Asensus Surgical (NYSEAMERICAN:ASXC) (until recently known as TransEnterix) is a small biotech company seeking to commercialize surgical devices. ASXC stock has gone on a rocky ride over the past few years.
However, the company’s stock is back on the upswing. Shares have been rallying, and the upward trend got further juice on the news of Food and Drug Administration (FDA) approval for the company’s Senhance surgical platform.
Before investors rush into the stock, though, it’s worth taking a longer look into the company’s history. In prior years, Asensus has had numerous run-ups in its share price before on seemingly positive news that turned out not to amount to much.
Thus, it’s worth extra caution before investing this time, as the company has a poor track record.
Name and Ticker Change
On Feb. 23, the company announced that it was changing its name and ticker symbol. TransEnterix changed its official name to Asensus Surgical on its website and other such official communications. Additionally, on March 5, Asensus’ ticker symbol changed from TRXC stock to ASXC stock. Shares continue to trade on the same stock exchange as they did previously.
Historically, name changes generally aren’t a great sign. It often indicates that a management team is not pleased with its track record. By changing the corporate name, it makes it harder for investors to find information about the company’s past.
And in Asensus’ case, the management team may want investors to forget about its past few years.
Short sellers such as Bleecker Street Research and White Diamond went after the company, pointing out its history of stock promotions and citing medical experts claiming that the company’s robotics system was a “piece of junk.”
New investors just looking into the Asensus story may not see these sobering reports thanks to the name change. Notably, in prior years, the company also changed the name of its surgical robot platform from ALF-X to Senhance, perhaps for similar reasons.
CEO Anthony Fernando stated that the corporate name change was to show a direction change.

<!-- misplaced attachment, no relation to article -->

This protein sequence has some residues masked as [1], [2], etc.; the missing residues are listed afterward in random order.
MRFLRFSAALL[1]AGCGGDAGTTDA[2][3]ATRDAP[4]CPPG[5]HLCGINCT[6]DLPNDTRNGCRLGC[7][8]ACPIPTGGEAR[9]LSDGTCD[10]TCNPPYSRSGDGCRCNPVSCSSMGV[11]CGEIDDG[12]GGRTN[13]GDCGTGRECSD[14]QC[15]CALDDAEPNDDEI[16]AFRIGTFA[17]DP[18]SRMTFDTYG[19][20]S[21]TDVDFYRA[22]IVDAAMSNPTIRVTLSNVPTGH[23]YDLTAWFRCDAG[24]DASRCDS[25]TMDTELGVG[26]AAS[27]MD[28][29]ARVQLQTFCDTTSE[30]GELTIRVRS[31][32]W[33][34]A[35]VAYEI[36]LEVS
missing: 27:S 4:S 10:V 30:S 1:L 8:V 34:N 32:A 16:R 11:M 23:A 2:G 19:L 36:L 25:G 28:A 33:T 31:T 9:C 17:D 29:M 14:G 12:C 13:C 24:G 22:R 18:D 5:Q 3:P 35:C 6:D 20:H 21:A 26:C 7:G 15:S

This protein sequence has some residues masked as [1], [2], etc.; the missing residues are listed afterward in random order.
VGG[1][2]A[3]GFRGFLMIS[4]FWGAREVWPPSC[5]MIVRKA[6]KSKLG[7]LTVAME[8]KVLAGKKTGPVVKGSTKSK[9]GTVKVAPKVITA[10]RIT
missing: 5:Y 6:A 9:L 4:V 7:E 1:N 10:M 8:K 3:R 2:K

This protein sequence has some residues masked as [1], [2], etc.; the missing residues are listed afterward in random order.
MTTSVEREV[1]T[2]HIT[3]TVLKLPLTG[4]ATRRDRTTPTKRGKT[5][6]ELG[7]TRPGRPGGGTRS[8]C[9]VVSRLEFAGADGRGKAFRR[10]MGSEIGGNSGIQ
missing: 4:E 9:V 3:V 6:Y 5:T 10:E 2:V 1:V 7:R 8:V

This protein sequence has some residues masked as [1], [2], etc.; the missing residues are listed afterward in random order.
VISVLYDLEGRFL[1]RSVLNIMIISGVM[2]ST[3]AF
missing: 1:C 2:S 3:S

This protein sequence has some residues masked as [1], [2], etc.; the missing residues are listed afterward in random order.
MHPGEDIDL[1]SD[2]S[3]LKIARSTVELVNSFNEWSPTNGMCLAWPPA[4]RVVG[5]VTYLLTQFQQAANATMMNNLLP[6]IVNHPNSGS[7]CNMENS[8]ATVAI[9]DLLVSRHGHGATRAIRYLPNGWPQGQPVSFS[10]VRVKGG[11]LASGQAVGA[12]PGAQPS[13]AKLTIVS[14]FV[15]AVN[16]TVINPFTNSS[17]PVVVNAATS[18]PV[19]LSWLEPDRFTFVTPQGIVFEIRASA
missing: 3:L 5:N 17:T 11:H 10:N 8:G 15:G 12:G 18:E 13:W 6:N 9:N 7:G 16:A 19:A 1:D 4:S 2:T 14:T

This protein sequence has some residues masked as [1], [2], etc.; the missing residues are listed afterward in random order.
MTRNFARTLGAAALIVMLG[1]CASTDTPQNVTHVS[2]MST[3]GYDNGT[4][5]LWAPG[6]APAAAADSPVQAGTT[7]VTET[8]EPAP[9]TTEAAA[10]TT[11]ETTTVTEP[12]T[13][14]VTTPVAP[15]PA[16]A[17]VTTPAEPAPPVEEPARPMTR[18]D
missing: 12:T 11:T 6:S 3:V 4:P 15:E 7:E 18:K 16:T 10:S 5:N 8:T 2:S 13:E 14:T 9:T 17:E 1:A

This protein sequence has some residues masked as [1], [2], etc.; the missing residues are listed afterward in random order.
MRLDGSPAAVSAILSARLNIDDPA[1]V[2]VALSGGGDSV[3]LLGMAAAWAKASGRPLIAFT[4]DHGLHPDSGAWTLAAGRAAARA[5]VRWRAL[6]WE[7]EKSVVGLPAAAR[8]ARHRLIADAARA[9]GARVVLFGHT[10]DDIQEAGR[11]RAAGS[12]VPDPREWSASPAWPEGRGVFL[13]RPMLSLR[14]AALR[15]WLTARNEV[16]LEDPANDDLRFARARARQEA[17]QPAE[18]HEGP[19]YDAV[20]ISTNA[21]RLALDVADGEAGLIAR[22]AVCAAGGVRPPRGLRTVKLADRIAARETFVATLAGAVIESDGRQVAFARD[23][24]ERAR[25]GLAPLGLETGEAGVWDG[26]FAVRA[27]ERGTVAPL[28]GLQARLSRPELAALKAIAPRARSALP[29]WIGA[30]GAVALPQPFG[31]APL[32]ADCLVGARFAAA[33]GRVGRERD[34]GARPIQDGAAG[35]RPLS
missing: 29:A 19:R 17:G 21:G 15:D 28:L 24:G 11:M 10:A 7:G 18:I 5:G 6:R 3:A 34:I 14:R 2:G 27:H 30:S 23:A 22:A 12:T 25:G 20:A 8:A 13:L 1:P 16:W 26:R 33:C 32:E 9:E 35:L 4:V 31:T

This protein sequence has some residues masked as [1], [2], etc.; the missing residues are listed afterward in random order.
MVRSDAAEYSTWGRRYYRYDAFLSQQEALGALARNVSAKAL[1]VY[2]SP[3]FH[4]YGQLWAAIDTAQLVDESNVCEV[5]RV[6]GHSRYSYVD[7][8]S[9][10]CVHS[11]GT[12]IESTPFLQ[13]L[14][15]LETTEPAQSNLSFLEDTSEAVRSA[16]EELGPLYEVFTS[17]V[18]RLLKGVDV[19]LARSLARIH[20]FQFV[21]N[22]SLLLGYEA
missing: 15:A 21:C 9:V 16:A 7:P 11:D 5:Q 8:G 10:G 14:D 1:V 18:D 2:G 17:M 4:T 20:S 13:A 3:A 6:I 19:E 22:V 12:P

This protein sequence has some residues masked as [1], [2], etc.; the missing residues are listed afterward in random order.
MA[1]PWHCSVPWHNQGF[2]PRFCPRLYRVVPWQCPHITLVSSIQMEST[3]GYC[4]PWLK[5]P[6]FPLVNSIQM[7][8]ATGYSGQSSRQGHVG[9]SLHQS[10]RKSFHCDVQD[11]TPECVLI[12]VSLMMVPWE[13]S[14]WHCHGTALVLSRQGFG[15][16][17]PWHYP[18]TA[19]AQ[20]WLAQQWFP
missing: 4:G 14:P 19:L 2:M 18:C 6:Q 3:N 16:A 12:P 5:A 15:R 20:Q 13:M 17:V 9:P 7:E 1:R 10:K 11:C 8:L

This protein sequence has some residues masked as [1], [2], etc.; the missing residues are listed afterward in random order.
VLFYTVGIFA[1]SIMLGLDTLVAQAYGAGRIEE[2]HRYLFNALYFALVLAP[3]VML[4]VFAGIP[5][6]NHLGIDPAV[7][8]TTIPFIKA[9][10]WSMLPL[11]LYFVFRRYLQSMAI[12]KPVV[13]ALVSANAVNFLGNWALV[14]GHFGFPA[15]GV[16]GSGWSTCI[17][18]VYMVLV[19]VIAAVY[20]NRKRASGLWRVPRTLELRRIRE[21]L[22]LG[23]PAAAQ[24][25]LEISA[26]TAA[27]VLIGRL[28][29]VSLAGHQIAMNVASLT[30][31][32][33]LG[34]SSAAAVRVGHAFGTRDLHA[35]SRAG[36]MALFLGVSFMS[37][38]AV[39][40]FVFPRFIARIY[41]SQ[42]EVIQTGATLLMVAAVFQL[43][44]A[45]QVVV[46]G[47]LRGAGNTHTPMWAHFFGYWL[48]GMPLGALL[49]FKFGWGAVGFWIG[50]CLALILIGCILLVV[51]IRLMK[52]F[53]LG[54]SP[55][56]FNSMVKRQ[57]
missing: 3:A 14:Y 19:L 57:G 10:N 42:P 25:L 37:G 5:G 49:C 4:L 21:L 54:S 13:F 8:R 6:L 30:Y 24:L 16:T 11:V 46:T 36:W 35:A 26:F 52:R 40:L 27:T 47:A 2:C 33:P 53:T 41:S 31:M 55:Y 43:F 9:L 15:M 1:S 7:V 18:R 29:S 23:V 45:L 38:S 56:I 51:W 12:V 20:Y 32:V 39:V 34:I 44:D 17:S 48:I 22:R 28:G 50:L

“As the company evolves from a robotics company to a digital surgery company, the rebrand better reflects our vision,” he said.
However, since neither TransEntrix nor Asensus all that clearly maps onto either of those concepts, color me skeptical on the purpose of this name change.
A Long Track Record of Failure
Rather, I’d suggest the company’s management wants folks to forget about the past decade. Over the past decade, on a split-adjusted basis, TRXC aka ASXC stock has plummeted from $100 to just $4 now. That’s a tremendous loss of value, especially during a raging bull market.
Additionally, the firm has generated minimal revenues for the past decade. In many years, it produced no revenue at all. Other years, it made just a few million in sales. The company gained a bit of traction in 2018, with revenues hitting $24 million.
That quickly fizzled out, however, and 2019 revenues dropped 65% back to just $9 million. For full-year 2019, the company lost $92 million in the course of generating that $9 million of revenue.
In fact, it appeared TransEnterix might be heading toward bankruptcy given its poor balance sheet, plunging revenues, and massive operating losses, but the recent rise in the company’s stock price has allowed it to raise a considerable amount of funds. Thus, any imminent wipeout scenario has been averted.
Additionally, the company did secure some further approval from the FDA. The issue with this company’s products has long been limited customer/commercial demand, not a lack of regulatory approval. See the reports linked above for more discussion on that front. That said, perhaps this nod from the FDA may help boost Asensus’ business a bit.
ASXC Stock Verdict
If you owned TRXC stock for more than a few months, you know this company has a long and underwhelming track record. In general, you should be wary of companies that reverse split their stocks, change their names and ticker symbols, and fail to produce meaningful revenues or profits for many years at a time.
As of now, there’s little reason to believe that Asensus Surgical will fare any better in its new corporate form than the old one. Management could prove that wrong, of course, but that will require more revenues and profits, not just press releases.
On the date of publication, Ian Bezek did not have (either directly or indirectly) any positions in the securities mentioned in this article.
Ian Bezek has written more than 1,000 articles for InvestorPlace.com and Seeking Alpha. He also worked as a Junior Analyst for Kerrisdale Capital, a $300 million New York City-based hedge fund. You can reach him on Twitter at @irbezek.